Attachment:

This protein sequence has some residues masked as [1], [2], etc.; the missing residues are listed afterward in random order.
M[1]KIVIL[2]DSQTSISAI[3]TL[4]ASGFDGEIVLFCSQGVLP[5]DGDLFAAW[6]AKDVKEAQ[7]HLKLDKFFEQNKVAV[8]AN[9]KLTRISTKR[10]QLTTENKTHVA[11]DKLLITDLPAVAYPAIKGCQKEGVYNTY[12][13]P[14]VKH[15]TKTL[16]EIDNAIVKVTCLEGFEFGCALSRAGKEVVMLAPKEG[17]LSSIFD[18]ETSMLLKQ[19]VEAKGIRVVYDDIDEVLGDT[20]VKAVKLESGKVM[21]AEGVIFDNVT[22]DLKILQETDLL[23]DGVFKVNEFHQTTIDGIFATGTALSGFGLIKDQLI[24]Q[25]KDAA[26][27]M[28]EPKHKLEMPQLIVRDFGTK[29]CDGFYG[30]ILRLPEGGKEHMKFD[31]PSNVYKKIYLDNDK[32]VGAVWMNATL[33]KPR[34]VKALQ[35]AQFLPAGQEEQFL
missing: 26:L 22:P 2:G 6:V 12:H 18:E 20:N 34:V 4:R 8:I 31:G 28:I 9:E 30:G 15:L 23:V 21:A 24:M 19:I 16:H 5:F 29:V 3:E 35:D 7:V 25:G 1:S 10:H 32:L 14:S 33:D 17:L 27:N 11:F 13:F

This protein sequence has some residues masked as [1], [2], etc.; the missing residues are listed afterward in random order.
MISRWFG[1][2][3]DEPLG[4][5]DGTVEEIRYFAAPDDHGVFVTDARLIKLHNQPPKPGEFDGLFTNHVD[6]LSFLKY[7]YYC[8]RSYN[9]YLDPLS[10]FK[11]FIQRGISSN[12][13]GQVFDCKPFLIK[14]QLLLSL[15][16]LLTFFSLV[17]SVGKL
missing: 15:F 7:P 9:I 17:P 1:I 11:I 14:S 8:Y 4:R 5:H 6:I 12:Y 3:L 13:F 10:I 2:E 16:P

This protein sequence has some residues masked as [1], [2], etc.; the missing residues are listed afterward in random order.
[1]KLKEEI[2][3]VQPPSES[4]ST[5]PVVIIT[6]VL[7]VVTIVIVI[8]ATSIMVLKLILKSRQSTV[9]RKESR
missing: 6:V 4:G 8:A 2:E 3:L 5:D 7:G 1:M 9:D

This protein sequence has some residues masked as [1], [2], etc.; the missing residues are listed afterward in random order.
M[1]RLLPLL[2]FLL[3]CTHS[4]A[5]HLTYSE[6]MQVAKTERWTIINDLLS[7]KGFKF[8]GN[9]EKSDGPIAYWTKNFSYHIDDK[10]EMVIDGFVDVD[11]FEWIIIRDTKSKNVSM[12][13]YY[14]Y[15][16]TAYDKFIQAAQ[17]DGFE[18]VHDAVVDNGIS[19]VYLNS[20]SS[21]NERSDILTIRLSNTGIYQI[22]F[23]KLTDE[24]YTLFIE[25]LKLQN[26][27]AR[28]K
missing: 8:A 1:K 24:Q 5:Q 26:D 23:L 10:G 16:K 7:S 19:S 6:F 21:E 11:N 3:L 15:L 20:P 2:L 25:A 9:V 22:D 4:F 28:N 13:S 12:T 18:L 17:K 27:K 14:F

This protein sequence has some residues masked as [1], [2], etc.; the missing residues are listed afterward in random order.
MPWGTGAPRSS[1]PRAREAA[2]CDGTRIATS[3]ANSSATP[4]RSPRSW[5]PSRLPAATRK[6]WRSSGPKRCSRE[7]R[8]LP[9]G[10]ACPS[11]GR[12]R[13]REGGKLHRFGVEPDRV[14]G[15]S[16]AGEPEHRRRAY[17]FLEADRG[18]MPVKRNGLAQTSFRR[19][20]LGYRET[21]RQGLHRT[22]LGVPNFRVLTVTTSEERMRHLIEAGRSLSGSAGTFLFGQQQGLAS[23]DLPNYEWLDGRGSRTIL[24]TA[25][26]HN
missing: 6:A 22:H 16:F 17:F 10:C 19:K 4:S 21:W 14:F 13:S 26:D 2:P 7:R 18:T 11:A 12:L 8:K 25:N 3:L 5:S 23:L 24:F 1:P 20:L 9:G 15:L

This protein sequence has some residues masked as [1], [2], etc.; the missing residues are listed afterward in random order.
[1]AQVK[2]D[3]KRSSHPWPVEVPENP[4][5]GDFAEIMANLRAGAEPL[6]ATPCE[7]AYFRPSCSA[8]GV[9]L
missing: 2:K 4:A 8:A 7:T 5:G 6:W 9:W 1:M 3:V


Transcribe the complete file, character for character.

This protein sequence has some residues masked as [1], [2], etc.; the missing residues are listed afterward in random order.
M[1]KIVIL[2]DSQTSISAI[3]TL[4]ASGFDGEIVLFCSQGVLP[5]DGDLFAAW[6]AKDVKEAQ[7]HLKLDKFFEQNKVAV[8]AN[9]KLTRISTKR[10]QLTTENKTHVA[11]DKLLITDLPAVAYPAIKGCQKEGVYNTY[12][13]P[14]VKH[15]TKTL[16]EIDNAIVKVTCLEGFEFGCALSRAGKEVVMLAPKEG[17]LSSIFD[18]ETSMLLKQ[19]VEAKGIRVVYDDIDEVLGDT[20]VKAVKLESGKVM[21]AEGVIFDNVT[22]DLKILQETDLL[23]DGVFKVNEFHQTTIDGIFATGTALSGFGLIKDQLI[24]Q[25]KDAA[26][27]M[28]EPKHKLEMPQLIVRDFGTK[29]CDGFYG[30]ILRLPEGGKEHMKFD[31]PSNVYKKIYLDNDK[32]VGAVWMNATL[33]KPR[34]VKALQ[35]AQFLPAGQEEQFL
missing: 26:L 22:P 2:G 6:V 12:H 18:E 20:N 34:V 4:R 8:I 31:G 28:I 9:E 30:G 15:L 23:V 21:A 24:M 19:I 16:H 5:F 29:V 3:E 35:D 7:V 25:G 1:S 10:H 32:L 14:S 33:D 17:L 27:N 11:F 13:F

This protein sequence has some residues masked as [1], [2], etc.; the missing residues are listed afterward in random order.
MISRWFG[1][2][3]DEPLG[4][5]DGTVEEIRYFAAPDDHGVFVTDARLIKLHNQPPKPGEFDGLFTNHVD[6]LSFLKY[7]YYC[8]RSYN[9]YLDPLS[10]FK[11]FIQRGISSN[12][13]GQVFDCKPFLIK[14]QLLLSL[15][16]LLTFFSLV[17]SVGKL
missing: 15:F 7:P 9:I 17:P 1:I 11:I 14:S 8:Y 4:R 5:H 6:I 12:Y 3:L 13:F 10:I 2:E 16:P

This protein sequence has some residues masked as [1], [2], etc.; the missing residues are listed afterward in random order.
[1]KLKEEI[2][3]VQPPSES[4]ST[5]PVVIIT[6]VL[7]VVTIVIVI[8]ATSIMVLKLILKSRQSTV[9]RKESR
missing: 6:V 4:G 8:A 2:E 3:L 5:D 7:G 1:M 9:D

This protein sequence has some residues masked as [1], [2], etc.; the missing residues are listed afterward in random order.
M[1]RLLPLL[2]FLL[3]CTHS[4]A[5]HLTYSE[6]MQVAKTERWTIINDLLS[7]KGFKF[8]GN[9]EKSDGPIAYWTKNFSYHIDDK[10]EMVIDGFVDVD[11]FEWIIIRDTKSKNVSM[12][13]YY[14]Y[15][16]TAYDKFIQAAQ[17]DGFE[18]VHDAVVDNGIS[19]VYLNS[20]SS[21]NERSDILTIRLSNTGIYQI[22]F[23]KLTDE[24]YTLFIE[25]LKLQN[26][27]AR[28]K
missing: 8:A 1:K 24:Q 5:Q 26:D 23:L 10:G 16:K 7:S 19:S 6:F 21:E 11:N 3:L 15:L 20:P 2:L 25:A 9:V 22:D 4:F 28:N 13:S 12:T 18:L 17:K 27:K 14:F

This protein sequence has some residues masked as [1], [2], etc.; the missing residues are listed afterward in random order.
MPWGTGAPRSS[1]PRAREAA[2]CDGTRIATS[3]ANSSATP[4]RSPRSW[5]PSRLPAATRK[6]WRSSGPKRCSRE[7]R[8]LP[9]G[10]ACPS[11]GR[12]R[13]REGGKLHRFGVEPDRV[14]G[15]S[16]AGEPEHRRRAY[17]FLEADRG[18]MPVKRNGLAQTSFRR[19][20]LGYRET[21]RQGLHRT[22]LGVPNFRVLTVTTSEERMRHLIEAGRSLSGSAGTFLFGQQQGLAS[23]DLPNYEWLDGRGSRTIL[24]TA[25][26]HN
missing: 6:A 22:H 16:F 17:F 10:C 19:K 4:S 21:W 14:F 13:S 26:D 2:P 7:R 18:T 11:A 12:L 8:K 25:N 3:L 5:S 23:L 24:F 1:P 20:L 9:G 15:L

This protein sequence has some residues masked as [1], [2], etc.; the missing residues are listed afterward in random order.
[1]AQVK[2]D[3]KRSSHPWPVEVPENP[4][5]GDFAEIMANLRAGAEPL[6]ATPCE[7]AYFRPSCSA[8]GV[9]L
missing: 2:K 4:A 8:A 7:T 5:G 6:W 9:W 1:M 3:V